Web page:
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Shriver Takes Aim At Alzheimer's

Maria Shriver isn't only California's first lady; the former broadcast journalist is also a best-selling children's book author.

In her latest project, "What's Happening to Grandpa?" Shriver helps explain Alzheimer's to children. She also gives kids suggestions on how to help and to show love to an elderly person with the disease.

Inspired by her own father's struggle with Alzheimer's, Shriver says she wrote "What Happening to Grandpa?" to give children real information about a complex topic.

In an interview Wednesday on The Early Show Shriver recounts recent changes in her life.

The respected TV correspondent put her career on hold to focus on her new role as California's first lady after her husband, actor Arnold Schwarzenegger, became governor.

She has also been dealing with her father, Sargent Shriver, who suffers from Alzheimer's disease. One way she's coping is with her third children's book called, "What's Happening To Grandpa?"

Click here to read an excerpt from "What's Happening to Grandpa?"

When she found out her father had been diagnosed with the disease, she tells The Early Show co-anchor Harry Smith, multiple questions came to her mind. But over time she has seen how her family has come together through this trial.

She says, "We've always been a very tight family because, as you know, when you have any issue in a family, whether it's Alzheimer's or cancer, it affects the entire family and it affects everybody differently.

"And so one of my ways for coping was to write this book. It was a way for me to write out the questions that I, as a child, had, that my children had, that my nieces and nephew had. So it is a way of bringing it and putting a face on it for me, and also kind of putting an optimistic bent on it for me, because my dad is such an optimistic, cheerful, positive person. And I wanted this book to be that way, because it reflects his life. But I think it also reflects the life of so many grandparents who are dealing with all kinds of issues in their lives."

The book is written in the first person through the eyes of a little girl named Kate, who really loves her grandfather. She comes home one day and says, 'Grandpa, let's look at these old pictures and make a scrapbook.' It opens him up and Grandpa took her hand in his and held it tight and says, 'You know Kate, I may not remember what I just did and may seem more confused than used to be, but no matter what, the important memories of my life will forever be in my heart.'

"I believe that," Shriver says. "The great thing I hope about this book is that the little girl feels that she is of help to her grandfather. I think one of the big struggles that kids have with whatever, whether it's a death, or a disabled child, or a parent with cancer, someone with Alzheimer's is they want to feel involved. They want to feel like they're active. And this little girl, by coming up with the idea of making a scrapbook and helping her grandfather remember, feels great about what she's able to give to her grandparents."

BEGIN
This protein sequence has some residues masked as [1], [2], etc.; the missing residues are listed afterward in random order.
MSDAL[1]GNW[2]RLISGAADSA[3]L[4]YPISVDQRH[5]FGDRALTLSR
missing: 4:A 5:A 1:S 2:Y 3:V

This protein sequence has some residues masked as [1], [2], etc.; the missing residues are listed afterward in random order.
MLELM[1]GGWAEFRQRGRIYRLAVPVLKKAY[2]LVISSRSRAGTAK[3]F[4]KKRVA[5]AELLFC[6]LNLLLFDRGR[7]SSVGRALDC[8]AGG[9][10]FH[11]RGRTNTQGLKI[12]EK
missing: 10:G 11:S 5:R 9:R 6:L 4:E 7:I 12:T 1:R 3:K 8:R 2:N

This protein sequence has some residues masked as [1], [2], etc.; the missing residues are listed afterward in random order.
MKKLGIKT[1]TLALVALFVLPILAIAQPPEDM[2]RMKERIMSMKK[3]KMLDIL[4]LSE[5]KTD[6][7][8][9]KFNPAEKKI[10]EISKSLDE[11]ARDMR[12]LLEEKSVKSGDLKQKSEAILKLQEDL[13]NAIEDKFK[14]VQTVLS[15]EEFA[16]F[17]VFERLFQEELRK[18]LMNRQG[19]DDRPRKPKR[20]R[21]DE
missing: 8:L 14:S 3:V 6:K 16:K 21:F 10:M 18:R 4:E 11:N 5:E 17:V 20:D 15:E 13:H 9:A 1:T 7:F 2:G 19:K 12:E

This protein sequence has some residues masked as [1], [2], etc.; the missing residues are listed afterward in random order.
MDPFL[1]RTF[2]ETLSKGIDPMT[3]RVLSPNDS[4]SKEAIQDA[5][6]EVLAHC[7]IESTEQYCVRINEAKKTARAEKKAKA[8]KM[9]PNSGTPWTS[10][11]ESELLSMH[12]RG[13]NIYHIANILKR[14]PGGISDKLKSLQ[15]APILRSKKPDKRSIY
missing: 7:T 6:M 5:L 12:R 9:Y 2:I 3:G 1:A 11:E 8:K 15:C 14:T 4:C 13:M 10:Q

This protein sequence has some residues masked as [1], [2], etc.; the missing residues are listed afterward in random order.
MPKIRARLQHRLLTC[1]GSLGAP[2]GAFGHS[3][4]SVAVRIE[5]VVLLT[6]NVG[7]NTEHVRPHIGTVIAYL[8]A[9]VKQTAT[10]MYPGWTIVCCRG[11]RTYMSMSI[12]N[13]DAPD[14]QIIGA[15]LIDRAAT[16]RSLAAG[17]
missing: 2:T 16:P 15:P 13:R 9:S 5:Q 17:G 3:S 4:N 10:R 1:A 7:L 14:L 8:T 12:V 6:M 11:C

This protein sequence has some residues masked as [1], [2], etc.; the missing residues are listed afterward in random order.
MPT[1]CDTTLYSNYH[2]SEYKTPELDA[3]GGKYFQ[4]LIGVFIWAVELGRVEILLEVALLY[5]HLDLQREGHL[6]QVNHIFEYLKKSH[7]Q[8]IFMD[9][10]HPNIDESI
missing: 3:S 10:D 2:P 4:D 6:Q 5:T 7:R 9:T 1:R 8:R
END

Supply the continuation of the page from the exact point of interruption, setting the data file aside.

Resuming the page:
Sargent Shriver started working on his own biography when he was diagnosed with the disease. This week, his book is coming out. It is called, "Sarge: The Life and Times of Sargent Shriver."

His proud daughter notes, "I'm leaving here to go to Washington. We're having a great panel discussion to talk about the Shriver legacy and Sargent Shriver's role. I think his legacy is more important today than it has ever been. The programs he created from the Peace Corps, Head Start, Job Corps, Vista, Foster Grandparents, legal services for the poor, they are still affecting millions of people today. And his vision of understanding us as a global society I think is so important today."

As for her own job as a first lady, Maria Shriver says the first time she found out her husband was running for governor, her response was "horror, tears, shaking, the whole thing. That's the truth," she says and adds, "I think one of the things I learned through this whole process is you have to be willing to let go of your master plan, because sometimes life throws you turns in your way that you don't expect. So I'm really honored, actually, to be the first lady of California and I hope I do a good job."

Reminiscing on the old days, Smith points out Shriver did the morning show some years ago. "I remember very well. It was in 1985 to '86, 18 years ago," she says.

"We had a terrific time," Shriver says and notes, "This is the first time back on this show and I was having trembling when I felt like we were going to the other building (main broadcast center). I thought, I haven't been back in the other building. We Irish, we carry a grudge for a while. But I thought, I'm the first lady now, get over it! Go back on the show."

The grudge is gone. She says, "It's finished. I feel very comfortable. So I can do more segments if you want. I'll come back any time."

And she did. She graciously accepted an invitation to play Chic on a Shoestring with the other Early Show co-anchors.

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